Leukodystrophy is a break down of a component of the nervous system called the myelin, which is a significant part of what makes the white matter of the brain. Myelin protects the part of the nerve that sends signals throughout the brain. The break down of myelin makes it difficult for the brain to send these signals. Leukodystrophy is a rare disease.

Types of leukodystrophies include:

  • Metachromatic leukodystrophy
  • Krabbé disease
  • Adrenoleukodystrophy
  • Adrenomyelopathy
  • Pelizaeus-Merzbacher disease
  • Canavan disease
  • Childhood ataxia with central nervous system hypomyelination (CACH), which is also called vanishing white matter disease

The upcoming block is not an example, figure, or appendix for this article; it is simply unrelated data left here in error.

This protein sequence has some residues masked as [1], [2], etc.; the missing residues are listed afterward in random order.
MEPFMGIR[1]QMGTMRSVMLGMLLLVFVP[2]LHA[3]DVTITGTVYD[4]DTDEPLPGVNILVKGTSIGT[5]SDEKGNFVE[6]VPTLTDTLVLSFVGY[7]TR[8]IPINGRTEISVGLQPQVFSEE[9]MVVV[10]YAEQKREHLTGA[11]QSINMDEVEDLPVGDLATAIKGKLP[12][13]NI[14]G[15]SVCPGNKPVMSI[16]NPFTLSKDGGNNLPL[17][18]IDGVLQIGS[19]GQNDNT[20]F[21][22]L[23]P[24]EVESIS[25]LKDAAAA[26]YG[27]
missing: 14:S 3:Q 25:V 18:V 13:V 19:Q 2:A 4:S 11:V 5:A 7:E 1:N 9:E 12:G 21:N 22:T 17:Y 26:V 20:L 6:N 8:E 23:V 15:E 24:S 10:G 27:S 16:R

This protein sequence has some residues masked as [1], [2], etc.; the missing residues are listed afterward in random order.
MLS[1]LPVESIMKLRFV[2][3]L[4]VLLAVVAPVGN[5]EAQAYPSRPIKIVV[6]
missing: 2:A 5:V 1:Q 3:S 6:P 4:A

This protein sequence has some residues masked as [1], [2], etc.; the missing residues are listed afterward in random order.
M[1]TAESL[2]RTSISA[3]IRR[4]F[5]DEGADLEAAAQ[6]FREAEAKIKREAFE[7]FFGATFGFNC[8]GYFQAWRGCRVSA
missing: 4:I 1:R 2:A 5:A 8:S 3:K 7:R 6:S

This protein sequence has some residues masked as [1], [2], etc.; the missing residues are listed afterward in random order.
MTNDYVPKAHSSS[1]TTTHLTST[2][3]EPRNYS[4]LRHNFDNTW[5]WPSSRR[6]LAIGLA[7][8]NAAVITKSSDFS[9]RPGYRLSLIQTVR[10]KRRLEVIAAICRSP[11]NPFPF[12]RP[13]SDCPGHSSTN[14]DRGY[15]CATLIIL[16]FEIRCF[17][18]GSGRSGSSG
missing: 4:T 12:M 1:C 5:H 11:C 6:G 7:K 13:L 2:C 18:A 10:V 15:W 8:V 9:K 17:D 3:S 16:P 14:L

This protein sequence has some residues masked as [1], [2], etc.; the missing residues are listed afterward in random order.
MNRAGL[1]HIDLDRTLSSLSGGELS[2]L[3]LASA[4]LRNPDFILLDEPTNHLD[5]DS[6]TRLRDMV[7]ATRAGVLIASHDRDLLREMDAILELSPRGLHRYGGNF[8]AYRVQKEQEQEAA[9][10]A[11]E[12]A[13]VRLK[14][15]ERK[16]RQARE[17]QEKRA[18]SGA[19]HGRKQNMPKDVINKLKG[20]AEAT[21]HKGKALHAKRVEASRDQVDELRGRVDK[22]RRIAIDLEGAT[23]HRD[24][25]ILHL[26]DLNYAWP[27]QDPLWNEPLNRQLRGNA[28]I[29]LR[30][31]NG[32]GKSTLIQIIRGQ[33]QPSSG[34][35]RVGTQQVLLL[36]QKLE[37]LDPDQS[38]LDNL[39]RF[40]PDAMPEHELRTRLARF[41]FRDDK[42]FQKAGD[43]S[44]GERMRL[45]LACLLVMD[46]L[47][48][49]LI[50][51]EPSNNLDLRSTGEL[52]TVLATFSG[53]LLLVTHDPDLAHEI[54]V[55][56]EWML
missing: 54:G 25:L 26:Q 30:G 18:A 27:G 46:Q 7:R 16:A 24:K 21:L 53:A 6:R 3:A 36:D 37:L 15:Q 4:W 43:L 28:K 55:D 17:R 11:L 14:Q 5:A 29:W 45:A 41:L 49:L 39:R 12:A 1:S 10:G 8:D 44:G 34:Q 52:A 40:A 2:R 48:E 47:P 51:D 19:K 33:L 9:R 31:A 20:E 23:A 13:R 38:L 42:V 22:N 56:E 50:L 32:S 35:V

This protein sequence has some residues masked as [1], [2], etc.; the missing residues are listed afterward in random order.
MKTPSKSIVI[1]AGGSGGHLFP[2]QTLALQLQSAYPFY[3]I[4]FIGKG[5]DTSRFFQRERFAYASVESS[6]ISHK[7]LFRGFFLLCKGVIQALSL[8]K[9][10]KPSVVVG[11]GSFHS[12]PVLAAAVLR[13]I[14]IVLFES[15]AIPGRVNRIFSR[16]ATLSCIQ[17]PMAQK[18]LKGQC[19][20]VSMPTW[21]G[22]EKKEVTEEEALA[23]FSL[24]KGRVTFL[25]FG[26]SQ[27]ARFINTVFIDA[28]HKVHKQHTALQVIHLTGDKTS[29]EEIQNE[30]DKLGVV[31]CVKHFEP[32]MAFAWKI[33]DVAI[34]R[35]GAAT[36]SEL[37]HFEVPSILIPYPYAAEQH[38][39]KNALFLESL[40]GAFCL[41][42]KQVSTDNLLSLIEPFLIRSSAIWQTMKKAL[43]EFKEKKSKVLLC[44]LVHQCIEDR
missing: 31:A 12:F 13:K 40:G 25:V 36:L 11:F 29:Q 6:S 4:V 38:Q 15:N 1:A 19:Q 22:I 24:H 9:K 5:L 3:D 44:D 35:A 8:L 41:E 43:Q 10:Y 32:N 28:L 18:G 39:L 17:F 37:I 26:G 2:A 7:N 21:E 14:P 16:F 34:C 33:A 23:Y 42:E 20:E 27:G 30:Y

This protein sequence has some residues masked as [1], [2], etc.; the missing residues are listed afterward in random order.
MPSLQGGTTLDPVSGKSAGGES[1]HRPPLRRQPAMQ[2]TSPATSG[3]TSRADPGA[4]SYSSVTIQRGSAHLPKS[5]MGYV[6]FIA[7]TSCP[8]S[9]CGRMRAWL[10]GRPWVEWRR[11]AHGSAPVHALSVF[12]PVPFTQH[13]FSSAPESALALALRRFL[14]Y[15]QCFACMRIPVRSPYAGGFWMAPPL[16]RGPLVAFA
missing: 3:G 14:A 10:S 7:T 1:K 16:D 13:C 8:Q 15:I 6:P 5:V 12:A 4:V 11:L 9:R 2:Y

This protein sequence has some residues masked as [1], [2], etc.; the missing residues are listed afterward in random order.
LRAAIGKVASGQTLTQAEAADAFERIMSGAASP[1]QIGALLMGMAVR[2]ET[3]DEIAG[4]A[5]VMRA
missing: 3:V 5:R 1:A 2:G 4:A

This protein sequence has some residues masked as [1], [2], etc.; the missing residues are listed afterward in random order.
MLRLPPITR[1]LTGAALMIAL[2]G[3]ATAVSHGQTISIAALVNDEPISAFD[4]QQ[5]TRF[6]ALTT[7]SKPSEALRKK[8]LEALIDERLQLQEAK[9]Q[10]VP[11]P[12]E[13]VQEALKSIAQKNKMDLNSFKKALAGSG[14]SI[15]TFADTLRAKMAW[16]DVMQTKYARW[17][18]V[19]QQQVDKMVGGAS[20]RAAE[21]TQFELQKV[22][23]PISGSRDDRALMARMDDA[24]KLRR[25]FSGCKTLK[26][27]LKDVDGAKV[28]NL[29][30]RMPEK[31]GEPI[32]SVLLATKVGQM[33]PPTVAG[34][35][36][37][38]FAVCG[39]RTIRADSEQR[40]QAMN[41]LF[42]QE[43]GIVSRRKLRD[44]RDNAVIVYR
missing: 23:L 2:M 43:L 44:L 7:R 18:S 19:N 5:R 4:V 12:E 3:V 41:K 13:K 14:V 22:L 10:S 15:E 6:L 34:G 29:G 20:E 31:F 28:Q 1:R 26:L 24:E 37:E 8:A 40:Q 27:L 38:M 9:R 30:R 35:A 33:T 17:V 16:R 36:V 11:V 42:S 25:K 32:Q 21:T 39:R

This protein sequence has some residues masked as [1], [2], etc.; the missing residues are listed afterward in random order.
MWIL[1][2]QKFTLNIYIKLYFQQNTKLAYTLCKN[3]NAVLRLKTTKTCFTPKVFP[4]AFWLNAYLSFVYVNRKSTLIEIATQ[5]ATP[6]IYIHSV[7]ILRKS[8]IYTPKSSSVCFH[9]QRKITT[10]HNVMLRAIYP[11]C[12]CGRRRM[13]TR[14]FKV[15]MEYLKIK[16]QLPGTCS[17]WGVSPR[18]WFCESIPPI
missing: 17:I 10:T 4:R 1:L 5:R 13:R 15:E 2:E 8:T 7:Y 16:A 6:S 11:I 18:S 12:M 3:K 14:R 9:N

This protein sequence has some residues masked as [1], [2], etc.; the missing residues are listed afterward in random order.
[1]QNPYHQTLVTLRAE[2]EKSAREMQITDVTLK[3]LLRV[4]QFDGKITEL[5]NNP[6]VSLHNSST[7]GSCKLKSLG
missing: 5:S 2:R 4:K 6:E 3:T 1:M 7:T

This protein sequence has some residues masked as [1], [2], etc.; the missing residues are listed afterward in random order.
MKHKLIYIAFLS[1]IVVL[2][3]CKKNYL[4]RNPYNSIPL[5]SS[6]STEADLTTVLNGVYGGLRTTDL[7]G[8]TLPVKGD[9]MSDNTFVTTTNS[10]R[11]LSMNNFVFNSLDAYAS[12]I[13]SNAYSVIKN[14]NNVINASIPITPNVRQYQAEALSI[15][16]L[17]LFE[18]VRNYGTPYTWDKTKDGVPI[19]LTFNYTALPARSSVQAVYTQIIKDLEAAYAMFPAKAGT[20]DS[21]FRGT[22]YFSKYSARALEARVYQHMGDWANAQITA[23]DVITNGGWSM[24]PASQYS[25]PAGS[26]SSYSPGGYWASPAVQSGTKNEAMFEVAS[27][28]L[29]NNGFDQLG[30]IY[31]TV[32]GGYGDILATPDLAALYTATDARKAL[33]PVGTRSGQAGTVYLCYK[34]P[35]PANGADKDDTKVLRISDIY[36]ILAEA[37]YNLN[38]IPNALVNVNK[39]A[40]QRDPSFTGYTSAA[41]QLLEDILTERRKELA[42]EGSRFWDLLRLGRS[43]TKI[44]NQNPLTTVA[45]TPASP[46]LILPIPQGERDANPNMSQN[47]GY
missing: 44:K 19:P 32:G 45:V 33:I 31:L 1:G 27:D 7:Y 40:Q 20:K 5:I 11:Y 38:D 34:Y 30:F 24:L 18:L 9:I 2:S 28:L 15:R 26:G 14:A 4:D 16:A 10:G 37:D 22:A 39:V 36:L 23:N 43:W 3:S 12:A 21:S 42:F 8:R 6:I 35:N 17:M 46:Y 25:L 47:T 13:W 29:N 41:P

• Alexander disease
  • Refsum disease
  • Cerebrotendinous xanthomatosis

Most leukodystrophies begin in infancy or childhood. However, there are several types that may not begin until adolescence or early adulthood.

Neuronal Axon With Myelin Sheath
AX00010_97870_1_myelin_sheath
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Leukodystrophy is caused by a genetic defect. This defect impairs the growth or development of the myelin. Each type of leukodystrophy is the result of a specific genetic defect. Most leukodystrophies are passed from parent to child, though some may develop in people without a family history.